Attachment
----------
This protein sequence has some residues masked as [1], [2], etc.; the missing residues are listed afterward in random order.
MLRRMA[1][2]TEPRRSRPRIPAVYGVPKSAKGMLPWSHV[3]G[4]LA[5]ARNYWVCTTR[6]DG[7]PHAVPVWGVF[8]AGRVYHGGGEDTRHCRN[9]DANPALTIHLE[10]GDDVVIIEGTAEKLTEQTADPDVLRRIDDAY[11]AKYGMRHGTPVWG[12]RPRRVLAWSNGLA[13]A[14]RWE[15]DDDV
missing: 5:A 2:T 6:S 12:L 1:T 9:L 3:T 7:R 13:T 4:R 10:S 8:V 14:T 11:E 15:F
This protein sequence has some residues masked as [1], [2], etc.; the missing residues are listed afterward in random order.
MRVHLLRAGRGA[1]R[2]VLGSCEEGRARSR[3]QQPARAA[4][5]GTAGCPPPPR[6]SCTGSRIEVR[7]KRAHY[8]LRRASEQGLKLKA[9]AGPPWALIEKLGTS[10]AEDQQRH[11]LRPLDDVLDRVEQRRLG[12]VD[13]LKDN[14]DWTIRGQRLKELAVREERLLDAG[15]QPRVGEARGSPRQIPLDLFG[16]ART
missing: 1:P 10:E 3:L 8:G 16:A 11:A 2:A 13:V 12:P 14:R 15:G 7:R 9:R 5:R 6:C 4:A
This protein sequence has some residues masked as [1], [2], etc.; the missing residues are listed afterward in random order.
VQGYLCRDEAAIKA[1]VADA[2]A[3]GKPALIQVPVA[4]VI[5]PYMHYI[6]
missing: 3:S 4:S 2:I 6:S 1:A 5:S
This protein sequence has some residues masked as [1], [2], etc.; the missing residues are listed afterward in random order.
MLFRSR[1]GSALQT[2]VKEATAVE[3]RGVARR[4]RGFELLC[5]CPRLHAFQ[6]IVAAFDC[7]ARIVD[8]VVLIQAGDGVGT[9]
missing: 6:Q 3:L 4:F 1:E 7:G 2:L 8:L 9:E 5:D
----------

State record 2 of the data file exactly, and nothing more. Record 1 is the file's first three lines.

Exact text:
This protein sequence has some residues masked as [1], [2], etc.; the missing residues are listed afterward in random order.
MRVHLLRAGRGA[1]R[2]VLGSCEEGRARSR[3]QQPARAA[4][5]GTAGCPPPPR[6]SCTGSRIEVR[7]KRAHY[8]LRRASEQGLKLKA[9]AGPPWALIEKLGTS[10]AEDQQRH[11]LRPLDDVLDRVEQRRLG[12]VD[13]LKDN[14]DWTIRGQRLKELAVREERLLDAG[15]QPRVGEARGSPRQIPLDLFG[16]ART
missing: 1:P 10:E 3:L 8:G 16:A 11:A 2:A 13:V 12:P 14:R 15:G 7:R 9:R 5:R 6:C 4:A